Warren Hill's Smooth Jazz Cruise 2005 the passengers were delighted
with nightly personal gifts like pencils, mugs, posters, caps, light sticks
Among these a very generous gift is worth mentioning, a Windsor
Reflections CD Case containing his Pre-Release CD. The CD was produced
by Warren Hill and André Berry. Warren had asked André to write
songs for his new album. André was touring with Dave Koz as his bass player
and his schedule was tight. But André reissued in working
out the songs on his Apple Powerbook during the drives between the
diverse venues. Often Dave Koz asked: "Do you do that
notebook-thing again?". André kept the time-line and the guests
received an usual gift.
Warren Hill band members, Dave
Hopper (drums), André Berry (bass), Ronnie
Gutierrez (percussion), Ron Reinhart (keyboards), and Randy
Jacobs (guitar) played on the project. Guest stars include
Brian Culbertson, Jeff Golub (guitar), and the Harris
Bros. (horns). The album was played first time on the cruise. Unfortunately
Brian Culbertson couldn't join because of a time conflict.
After the introduction (personal
words of Warren Hill to the guests) the album starts with Toronto.
André explained that the pre-release was so new if fact, that some
titles hadn't even been chosen for the songs! Why Toronto? Warren grew
up in Toronto and made the first steps in playing his instrument. It's
a funky tune with much sax on it. Warren used some overdubs for
soloing on his own melody-lines.
Funky Music was originally written by Rob Parissi for his band
Cherry". It's exactly that funky stuff André Berry loves. On
the backside of his bass one can read "Funk" in big letters.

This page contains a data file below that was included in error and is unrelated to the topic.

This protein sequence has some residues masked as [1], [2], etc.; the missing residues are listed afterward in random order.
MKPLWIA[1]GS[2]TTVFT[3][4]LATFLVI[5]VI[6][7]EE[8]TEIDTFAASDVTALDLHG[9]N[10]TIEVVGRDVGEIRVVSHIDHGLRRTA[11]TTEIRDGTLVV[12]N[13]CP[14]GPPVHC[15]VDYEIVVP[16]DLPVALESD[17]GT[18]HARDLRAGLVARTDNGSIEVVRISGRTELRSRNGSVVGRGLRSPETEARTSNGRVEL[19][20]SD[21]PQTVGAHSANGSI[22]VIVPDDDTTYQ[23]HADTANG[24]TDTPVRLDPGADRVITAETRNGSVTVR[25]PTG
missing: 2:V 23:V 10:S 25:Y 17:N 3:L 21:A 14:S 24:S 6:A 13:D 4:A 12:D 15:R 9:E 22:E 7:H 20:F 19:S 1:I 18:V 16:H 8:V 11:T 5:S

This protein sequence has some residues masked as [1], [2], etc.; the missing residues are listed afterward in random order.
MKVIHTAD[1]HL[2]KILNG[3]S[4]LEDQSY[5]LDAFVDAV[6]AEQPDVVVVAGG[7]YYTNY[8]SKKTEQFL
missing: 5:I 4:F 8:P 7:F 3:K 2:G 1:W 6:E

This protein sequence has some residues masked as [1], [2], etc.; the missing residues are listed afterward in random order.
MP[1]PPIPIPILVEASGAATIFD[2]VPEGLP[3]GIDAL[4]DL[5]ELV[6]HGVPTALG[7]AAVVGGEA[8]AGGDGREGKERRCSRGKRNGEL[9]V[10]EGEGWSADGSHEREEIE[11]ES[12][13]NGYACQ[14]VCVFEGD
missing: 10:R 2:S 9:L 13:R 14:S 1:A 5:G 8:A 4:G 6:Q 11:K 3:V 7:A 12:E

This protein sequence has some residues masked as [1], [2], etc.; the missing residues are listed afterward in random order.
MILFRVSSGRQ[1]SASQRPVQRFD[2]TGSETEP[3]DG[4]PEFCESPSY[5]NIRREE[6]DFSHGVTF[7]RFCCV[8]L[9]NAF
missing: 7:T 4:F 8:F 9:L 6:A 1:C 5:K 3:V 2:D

Don't know if Wild Cherry ever played that funk so terrific. Warren
performs the leading melody on his sax and its grooving.
Cover Warren showcases some experimental attitude with unusual
reverb and tone modulation. André Berry explained that his Apple
Powerbook could substitute a whole studio especially in connection
with his sampled sounds. He plays these sounds via a midi-keyboard
with an one-octave range. On the picture André is explaining how he
composed a tune for Warren's album. Andre has a huge knowledge in
composing and producing. So when he hits the stage that's only the
final act in a long process.
Tim Pierce introduces on acoustic
guitar via Interlude to Still
In Love. A sentimental grapy tune with a strong romantic mood.
This tune will certainly thrill many radio-programmers.
is the motion characteristic of fluids. Flow is a term for dynamic
change. Flow is the longest piece on Warren's album. A fluid dynamic
motion of notes with a surprising rhythm (check your left loudspeaker,
he is working fine).
Low Rider from the album "Why Can't
We Be Friends" (1975) originally played by the group
"War" is fascinating many artists. I remember covers of Bona
Fide and Jim Capaldi. The original Latin-flavored version is perfectly
we have solos of Warren Hill and Brian Simpson. Warren is a specialist
of highest tones. This thanks to the early days of Guitars and
Saxes, when White and Hill toured together and perfected this musical
moment. Warren has been working on that style since his Guitars and
Saxes days and showcased it live during PW's set.
Back At One
is a slow tempo tune in the way often to hear on Smooth Jazz radio
stations. Nevertheless Warren knows to build up a dramatic development.
Together, the best-known Beatles tune from their album
"Abbey Road"(1969), is nicely revived with a scratching
Melting funk and jazz, going to
the roots a new Warren Hill on Bridgin’ the
Gap. Old-school and new styles are burned together to an